BROOKLYN PARK, Minn. -- Brooklyn Park Police says they "will not be sending SROs back" to schools, following a new legal interpretation from the Hennepin County Attorney's Office.
At issue is a new law about and what type of force school resource officers can use on students, and when. Departments are worried it opened up resource officers to legal trouble.
The controversy appeared to be resolved last week when Attorney General Keith Ellison clarified that SROs are able to use force as long as the force is reasonable. This, which thanked leaders for "finding a temporary solution to return SROs back to Minnesota schools."
Still, the MPPOA called for "a legislative solution ... to permanently fix the issue" and renewed their call again for a legislative fix on Friday. Others, including Minnesota House Republicans and , continued their calls for further clarity on the law, be it by special session or a judge's ruling.
This week, Hennepin County Attorney Mary Moriarty issued her own interpretation of a controversial law regarding use of force by school resource officers, saying in effect that SROs should only be allowed to restrain students if they pose a risk of physical threat to themselves or others.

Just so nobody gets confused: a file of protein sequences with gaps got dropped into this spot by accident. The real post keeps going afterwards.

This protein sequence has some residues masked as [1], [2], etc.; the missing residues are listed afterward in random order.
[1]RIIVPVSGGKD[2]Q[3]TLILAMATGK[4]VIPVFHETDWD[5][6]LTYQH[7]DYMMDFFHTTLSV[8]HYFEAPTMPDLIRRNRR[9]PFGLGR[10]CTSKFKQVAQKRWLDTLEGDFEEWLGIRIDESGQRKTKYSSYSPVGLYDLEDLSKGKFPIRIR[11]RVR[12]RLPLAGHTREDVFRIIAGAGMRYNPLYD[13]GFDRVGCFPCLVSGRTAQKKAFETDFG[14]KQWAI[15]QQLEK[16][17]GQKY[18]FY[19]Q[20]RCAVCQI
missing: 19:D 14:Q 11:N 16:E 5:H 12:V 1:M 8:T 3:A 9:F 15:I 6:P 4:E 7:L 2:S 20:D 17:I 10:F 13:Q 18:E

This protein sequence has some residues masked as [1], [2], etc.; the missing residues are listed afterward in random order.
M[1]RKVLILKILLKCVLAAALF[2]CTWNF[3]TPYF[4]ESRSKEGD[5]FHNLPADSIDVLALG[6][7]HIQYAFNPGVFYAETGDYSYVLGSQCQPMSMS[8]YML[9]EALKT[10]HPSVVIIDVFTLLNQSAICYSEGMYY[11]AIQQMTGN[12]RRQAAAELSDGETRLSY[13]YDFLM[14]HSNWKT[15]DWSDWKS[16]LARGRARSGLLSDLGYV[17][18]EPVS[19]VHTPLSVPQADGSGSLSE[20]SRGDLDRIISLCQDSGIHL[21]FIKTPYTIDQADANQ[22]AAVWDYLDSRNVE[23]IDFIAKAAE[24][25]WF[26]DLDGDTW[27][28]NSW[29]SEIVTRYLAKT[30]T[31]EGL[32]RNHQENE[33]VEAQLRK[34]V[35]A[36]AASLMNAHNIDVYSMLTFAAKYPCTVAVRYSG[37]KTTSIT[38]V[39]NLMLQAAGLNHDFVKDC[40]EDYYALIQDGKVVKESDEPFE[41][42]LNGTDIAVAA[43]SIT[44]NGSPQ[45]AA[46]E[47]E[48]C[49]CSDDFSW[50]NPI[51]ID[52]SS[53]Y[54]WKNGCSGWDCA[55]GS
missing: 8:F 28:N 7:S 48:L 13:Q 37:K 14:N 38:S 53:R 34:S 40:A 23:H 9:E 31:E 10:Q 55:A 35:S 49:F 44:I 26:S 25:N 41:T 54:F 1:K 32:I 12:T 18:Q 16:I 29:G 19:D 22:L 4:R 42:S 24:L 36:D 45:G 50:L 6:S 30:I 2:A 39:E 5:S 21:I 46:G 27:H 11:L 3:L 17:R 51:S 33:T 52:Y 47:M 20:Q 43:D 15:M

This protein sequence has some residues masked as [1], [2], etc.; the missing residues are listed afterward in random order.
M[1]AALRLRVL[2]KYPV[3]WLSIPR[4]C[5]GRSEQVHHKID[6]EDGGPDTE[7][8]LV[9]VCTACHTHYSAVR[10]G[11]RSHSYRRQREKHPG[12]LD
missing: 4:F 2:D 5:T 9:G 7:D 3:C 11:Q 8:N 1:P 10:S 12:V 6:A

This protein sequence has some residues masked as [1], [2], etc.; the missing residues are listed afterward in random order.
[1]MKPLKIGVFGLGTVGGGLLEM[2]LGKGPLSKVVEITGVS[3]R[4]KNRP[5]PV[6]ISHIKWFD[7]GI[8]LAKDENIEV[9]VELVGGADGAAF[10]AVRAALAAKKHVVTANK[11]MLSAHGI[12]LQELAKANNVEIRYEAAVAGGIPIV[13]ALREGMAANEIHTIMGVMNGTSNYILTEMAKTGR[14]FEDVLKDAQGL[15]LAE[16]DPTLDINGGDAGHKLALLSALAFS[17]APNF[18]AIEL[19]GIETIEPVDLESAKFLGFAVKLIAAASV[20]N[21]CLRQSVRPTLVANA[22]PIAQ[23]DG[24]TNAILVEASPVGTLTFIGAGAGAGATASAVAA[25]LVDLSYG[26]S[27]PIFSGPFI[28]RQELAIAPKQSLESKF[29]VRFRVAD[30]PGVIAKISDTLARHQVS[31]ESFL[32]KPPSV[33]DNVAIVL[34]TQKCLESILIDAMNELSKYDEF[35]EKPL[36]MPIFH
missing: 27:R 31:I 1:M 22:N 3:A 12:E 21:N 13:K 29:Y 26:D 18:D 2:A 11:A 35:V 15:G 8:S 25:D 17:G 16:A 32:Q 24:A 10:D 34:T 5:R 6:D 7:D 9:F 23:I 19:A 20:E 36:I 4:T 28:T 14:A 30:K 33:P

Just last week, Moriarty's office told WCCO in a statement she does not have the same authority as the AG to issue an opinion on the law.
"The county attorney talks frequently with Hennepin County chiefs and has developed a trusting, open, and transparent relationship with them. They know they can ask her questions directly and seek her guidance, and that the county attorney will be direct and honest in response, even as they recognize we cannot provide their departments with legal advice," Moriarty's office said in a statement on Friday.
Brooklyn Park Police Chief Mark Bruley said he thinks Moriarty's interpretation is accurate - but the crux of the issue is that the statute allows for so many different interpretations.
"You can have five attorneys interpret it five different ways — it shouldn't be that way, right?" he said. "She gave her opinion. It's a sound opinion that's rooted in the facts of the statute the way it's written. Her interpretation make sense. We may not like it. I don't like the opinion, because it's not advantageous for me putting SRO's back into school, but I absolutely think it's accurate and I respect it."
"As the County Attorney concedes, only the Attorney General's opinion is binding under state law. Her interpretation is not," said John Stiles, spokesperson with the Attorney General's office.
WCCO has confirmed that Eagan will have officers back and White Bear Lake is planning on having officers return to classes today. Woodbury will have officers return on Monday. However, it appears it's still up in the air for the state's largest district: Anoka-Hennepin.
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